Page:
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Über dieses Buch

Alexander Schaub examines how a reactive instinctive behavior, similar to instinctive reactions as incorporated by living beings, can be achieved for intelligent mobile robots to extend the classic reasoning approaches. He identifies possible applications for reactive approaches, as they enable a fast response time, increase robustness and have a high abstraction ability, even though reactive methods are not universally applicable. The chosen applications are obstacle avoidance and relative positioning – which can also be utilized for navigation – and a combination of both. The implementation of reactive instinctive behaviors for the identified tasks is then validated in simulation together with real world experiments.

Inhaltsverzeichnis

Frontmatter

Chapter 1. Motivation

Abstract
Autonomous mobile robots still have deficiencies to cope with unknown and changing environments, while living creatures ranging from insects to human beings solve this with their adaptability and the ability to abstract. A deciding factor is not the reasoning performance of autonomous agents, which is obviously suffcient when comparing the processing power of a highly developed mobile robot to e.g. an insect, but they (often) lack a capability comparable to instinct or intuition.
Alexander Schaub

Chapter 2. Related Work

Abstract
This chapter discusses relevant work for the implementation of a reactive instinctive behavior, while considering all three aspects of an artificial intelligence agent. Therefore, the accordance of the state of the art with our proposed characteristics is evaluated considering hardware, sensors and algorithms.
Alexander Schaub

Chapter 3. Vision-Based Reactive Controllers

Abstract
First, this chapter motivates in Section 3.1 cameras as a well-suited choice for implementing reactive instinctive behaviors and recalls basic models and computer vision principles. After that, a novel principle for estimating the Time-to-Collision for single image points is presented in Section 3.2, before Section 3.3 introduces three representations for obstacle avoidance, navigation, and a concurrent execution of both respectively. Finally, Section 3.4 demonstrates how each of the three representations could be utilized for planning.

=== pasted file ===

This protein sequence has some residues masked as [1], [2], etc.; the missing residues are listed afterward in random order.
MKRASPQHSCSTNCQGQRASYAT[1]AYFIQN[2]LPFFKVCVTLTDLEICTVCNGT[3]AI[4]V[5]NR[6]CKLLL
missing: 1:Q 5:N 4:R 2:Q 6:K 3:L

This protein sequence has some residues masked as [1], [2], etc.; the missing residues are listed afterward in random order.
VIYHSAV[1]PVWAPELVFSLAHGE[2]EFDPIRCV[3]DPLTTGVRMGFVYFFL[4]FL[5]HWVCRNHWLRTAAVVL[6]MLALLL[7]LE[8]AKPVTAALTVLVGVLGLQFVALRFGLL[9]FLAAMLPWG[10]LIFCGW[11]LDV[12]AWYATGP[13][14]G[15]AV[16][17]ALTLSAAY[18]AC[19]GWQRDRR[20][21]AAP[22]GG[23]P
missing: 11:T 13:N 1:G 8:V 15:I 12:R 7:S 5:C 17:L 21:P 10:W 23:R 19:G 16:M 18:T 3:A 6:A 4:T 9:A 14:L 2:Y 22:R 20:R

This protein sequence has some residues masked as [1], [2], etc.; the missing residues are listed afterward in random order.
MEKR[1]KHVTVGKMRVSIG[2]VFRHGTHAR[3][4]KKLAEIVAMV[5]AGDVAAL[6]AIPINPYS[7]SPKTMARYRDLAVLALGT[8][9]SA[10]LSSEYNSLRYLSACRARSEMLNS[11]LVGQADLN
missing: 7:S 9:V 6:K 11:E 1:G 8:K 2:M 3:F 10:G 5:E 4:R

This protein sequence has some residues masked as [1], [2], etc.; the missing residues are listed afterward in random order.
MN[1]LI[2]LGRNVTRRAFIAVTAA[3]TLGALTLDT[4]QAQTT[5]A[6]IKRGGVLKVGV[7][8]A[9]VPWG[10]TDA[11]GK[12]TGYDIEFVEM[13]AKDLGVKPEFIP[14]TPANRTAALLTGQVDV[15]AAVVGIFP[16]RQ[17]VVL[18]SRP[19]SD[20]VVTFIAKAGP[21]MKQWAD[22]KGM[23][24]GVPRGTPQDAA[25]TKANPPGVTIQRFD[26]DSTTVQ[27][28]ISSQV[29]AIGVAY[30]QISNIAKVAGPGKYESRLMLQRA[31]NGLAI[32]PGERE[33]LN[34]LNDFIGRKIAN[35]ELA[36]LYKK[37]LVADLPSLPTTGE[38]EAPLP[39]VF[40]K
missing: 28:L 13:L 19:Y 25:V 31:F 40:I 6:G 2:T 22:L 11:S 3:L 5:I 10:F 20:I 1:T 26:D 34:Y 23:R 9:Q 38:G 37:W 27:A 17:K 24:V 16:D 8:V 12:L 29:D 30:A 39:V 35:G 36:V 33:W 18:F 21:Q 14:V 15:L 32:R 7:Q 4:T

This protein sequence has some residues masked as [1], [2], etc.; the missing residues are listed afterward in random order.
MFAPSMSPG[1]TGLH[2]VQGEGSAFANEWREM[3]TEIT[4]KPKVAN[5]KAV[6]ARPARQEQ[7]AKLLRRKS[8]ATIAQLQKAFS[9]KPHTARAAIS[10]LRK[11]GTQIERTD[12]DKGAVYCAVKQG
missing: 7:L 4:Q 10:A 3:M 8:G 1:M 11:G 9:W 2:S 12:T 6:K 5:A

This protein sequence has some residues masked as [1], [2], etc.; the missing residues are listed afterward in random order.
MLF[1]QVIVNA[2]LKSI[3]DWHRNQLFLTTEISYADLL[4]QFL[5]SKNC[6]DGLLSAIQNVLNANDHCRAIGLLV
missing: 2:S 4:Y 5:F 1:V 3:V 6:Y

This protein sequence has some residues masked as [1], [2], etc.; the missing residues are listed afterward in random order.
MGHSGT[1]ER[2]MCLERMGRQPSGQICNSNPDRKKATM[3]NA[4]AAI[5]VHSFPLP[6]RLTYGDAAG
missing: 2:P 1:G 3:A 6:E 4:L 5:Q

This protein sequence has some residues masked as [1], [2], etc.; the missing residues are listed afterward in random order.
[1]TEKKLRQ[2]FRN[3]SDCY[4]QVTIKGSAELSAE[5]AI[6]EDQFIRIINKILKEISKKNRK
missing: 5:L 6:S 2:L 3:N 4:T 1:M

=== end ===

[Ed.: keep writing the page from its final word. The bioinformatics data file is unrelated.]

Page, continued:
Alexander Schaub

Chapter 4. The ROboMObil

Abstract
This chapter describes the German Aerospace Center’s ROboMObil (ROMO), which is an electric vehicle conceptualized as robotic system. The ROMO is the test vehicle used to evaluate the approaches proposed in this work (compare also Chapter 5). After the hardware and the concept is introduced in Section 4.1, the autonomous systems architecture is described in Section 4.2, which explicitly considers the reactive instinctive tasks.
Alexander Schaub

Chapter 5. Results

Abstract
This chapter will evaluate and validate the concepts regarding the representational forms and their utilization for planning which were introduced and discussed in Chapter 3. The test platform is the ROboMObil, which enables all the necessary tests that are not feasible with a conventional vehicle due to its 3 DOF.
Alexander Schaub

Chapter 6. Conclusion

Abstract
This thesis has the goal to conceptualize autonomous vehicles with reactive instinctive behavior similar to the intuition of a human driver. For establishing the desired behavior, all three basic elements of an Artificial Intelligence Agent, of which autonomous mobile robots and more specifically autonomous vehicles form a sub-group, have to be considered explicitly: sensor, actuator, and the artificial intelligence itself connecting both.
Alexander Schaub

Backmatter

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